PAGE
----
We see our van as a luxurious hard-sided tent on wheels and want to keep it as simple as possible.

Our campers had kitchens and I hated the mess that cooking in the camper left behind and the cook usually found him/herself separated as everyone else would be outside by the campfire.

Our goal when we camp is to be outside as much as possible and that includes when we cook. Instead of spending money on designing and building an indoor kitchen, we invested in a good camping stove, amazing coolers from Canyon Cooler, a portable table, and Eurmax 10’x10′ Ez Pop-up Canopy (with zip-on walls).

Another bonus of investing in a portable kitchen set-up is that we can also use everything when tent camping.

EZ Pop-up canopy over kitchen set-up.

The Bathroom

We gave a lot of thought to a compostable toilet, but decided our Luggable Loo had worked well for us so far, so why change?

For privacy, we bought the Ozark Trail 2-Room 7′ x 3.5′ Instant Shower/Utility Shelter. It’s handier than a single shelter in that one side is perfect for the toilet and the other side is a shower with a fabric door that can be zipped closed between the two areas. We don’t use it in locations that are private but is sure comes in handy in crowded areas and inclement weather.

Our “Refrigerator”

Many van conversions install DC operated refrigerators but in keeping with our desire for simplicity and function, we elected to go with two Canyon Coolers. Not only do they kick-butt when it comes to keeping food cold, but they are rated as high as Yeti coolers, are bear-proof, pack perfectly in our van, and are easy to carry – even when full of food. So that we don’t have to worry with ice packs, we use Cooler Shock Zero°F Cooler Freeze Packs.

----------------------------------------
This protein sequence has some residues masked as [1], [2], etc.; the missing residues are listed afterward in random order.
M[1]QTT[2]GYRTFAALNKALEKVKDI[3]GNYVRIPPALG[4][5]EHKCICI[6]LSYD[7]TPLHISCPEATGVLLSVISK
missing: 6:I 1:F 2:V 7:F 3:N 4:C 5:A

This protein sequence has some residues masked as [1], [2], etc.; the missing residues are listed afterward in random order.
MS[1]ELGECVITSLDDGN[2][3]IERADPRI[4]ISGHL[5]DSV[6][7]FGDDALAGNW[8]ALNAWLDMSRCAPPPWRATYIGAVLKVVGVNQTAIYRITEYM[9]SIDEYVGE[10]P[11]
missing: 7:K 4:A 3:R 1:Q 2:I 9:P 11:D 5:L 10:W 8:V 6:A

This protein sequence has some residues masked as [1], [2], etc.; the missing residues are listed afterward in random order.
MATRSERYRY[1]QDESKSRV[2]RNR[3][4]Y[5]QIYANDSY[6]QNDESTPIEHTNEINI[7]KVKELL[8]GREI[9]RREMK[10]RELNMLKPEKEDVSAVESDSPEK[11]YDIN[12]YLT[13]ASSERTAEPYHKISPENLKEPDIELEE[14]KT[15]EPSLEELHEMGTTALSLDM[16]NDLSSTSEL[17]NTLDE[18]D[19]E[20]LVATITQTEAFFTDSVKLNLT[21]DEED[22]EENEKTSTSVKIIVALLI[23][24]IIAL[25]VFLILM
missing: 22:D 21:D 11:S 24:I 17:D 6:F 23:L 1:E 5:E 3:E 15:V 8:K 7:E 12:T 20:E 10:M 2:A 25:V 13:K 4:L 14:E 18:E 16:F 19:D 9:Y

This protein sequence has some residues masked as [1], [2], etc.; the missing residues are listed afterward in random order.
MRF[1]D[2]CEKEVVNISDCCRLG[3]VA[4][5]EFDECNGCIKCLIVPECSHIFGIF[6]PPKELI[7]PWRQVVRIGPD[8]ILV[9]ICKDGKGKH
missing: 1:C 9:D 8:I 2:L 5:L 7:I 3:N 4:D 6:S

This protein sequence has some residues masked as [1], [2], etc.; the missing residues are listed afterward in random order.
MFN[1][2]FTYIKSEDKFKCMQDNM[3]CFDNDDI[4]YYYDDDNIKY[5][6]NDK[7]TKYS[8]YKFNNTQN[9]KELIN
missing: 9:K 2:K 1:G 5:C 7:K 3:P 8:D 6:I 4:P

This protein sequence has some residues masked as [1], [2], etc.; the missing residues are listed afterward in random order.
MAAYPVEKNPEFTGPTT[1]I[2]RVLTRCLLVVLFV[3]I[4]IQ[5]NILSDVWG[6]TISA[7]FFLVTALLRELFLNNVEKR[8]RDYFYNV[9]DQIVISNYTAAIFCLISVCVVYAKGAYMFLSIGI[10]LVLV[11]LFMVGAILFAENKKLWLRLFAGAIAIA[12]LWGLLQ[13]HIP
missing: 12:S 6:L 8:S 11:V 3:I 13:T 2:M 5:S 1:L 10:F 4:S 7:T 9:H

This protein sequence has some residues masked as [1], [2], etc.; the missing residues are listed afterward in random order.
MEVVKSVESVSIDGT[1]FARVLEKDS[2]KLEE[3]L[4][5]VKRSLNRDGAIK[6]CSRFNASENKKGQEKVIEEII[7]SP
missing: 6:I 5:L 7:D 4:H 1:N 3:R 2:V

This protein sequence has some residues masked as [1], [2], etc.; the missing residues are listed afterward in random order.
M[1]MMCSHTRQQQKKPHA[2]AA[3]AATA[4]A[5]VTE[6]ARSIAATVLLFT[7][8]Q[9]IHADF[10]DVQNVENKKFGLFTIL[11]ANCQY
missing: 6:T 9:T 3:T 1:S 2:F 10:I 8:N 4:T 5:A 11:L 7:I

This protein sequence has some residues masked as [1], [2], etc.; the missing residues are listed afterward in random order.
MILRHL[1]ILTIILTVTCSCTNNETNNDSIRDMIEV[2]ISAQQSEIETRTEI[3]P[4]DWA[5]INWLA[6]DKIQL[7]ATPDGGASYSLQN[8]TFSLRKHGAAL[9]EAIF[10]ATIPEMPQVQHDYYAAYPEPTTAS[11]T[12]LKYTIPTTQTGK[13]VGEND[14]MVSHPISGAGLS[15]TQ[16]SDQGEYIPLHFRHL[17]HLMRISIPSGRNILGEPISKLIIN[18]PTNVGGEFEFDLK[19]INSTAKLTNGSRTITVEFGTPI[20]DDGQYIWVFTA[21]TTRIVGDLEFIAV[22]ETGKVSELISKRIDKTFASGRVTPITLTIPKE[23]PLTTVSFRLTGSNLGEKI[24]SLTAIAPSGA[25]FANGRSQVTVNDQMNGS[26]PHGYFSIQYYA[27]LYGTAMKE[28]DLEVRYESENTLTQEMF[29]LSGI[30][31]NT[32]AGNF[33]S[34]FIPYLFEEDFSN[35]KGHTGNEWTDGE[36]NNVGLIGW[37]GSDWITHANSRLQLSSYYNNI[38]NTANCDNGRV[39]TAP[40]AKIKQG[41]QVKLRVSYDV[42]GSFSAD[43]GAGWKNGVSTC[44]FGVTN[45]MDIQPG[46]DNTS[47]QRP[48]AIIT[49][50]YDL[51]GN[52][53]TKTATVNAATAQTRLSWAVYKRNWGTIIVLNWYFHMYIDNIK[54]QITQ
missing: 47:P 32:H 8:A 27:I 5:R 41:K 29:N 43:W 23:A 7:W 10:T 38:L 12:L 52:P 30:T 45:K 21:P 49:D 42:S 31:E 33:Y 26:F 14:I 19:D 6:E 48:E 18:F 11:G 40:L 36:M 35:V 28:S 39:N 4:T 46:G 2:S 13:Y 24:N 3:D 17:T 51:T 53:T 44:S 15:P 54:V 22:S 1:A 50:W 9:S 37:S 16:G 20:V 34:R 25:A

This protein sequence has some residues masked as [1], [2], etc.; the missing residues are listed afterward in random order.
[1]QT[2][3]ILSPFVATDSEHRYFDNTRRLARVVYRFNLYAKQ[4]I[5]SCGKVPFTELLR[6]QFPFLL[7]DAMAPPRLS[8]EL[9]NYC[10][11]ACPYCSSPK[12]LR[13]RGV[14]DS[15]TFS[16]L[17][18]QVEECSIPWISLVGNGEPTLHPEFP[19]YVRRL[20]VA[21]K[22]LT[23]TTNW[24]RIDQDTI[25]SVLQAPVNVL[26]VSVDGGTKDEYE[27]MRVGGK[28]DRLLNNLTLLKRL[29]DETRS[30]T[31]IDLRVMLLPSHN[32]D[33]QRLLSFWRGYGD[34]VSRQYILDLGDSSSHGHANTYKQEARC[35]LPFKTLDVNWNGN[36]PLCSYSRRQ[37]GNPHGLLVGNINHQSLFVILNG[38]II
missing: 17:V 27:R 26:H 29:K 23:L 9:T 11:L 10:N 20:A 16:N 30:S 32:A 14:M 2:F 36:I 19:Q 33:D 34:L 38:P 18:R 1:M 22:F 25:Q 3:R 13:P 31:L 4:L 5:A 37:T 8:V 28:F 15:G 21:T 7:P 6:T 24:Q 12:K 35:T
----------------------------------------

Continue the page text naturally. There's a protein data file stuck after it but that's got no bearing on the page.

For Fun and Convenience

Sometimes it’s the little things that can make camping more enjoyable. Below is a list of items we discovered store great, work great, and make our time in Happy more, well, happy.

Magnetic Cup Holders

One of the many reasons I like having some exposed metal. With the Magnetic Cup Caddy, we can have a cup holder anywhere we need it. A plus for Carl since he sleeps on the door side of the van and doesn’t have a shelf to place his drinks on.

Indoor Thermometer

It’s nice to know the indoor temperature of the van, especially if we need to leave Gobi in the van. The AcuRite 00318 Indoor Outdoor Suction Cup Digital Thermometer not only tells the current temperature, but also the highest and lowest temperature in the last 24 hours.


What would a climber’s van be without a fingerboard? We anchored a fingerboard to a piece of 3/4″ plywood stained the same color as the ceiling, then anchored the plywood to the van using the same bolt system as on the bed.

Useful Items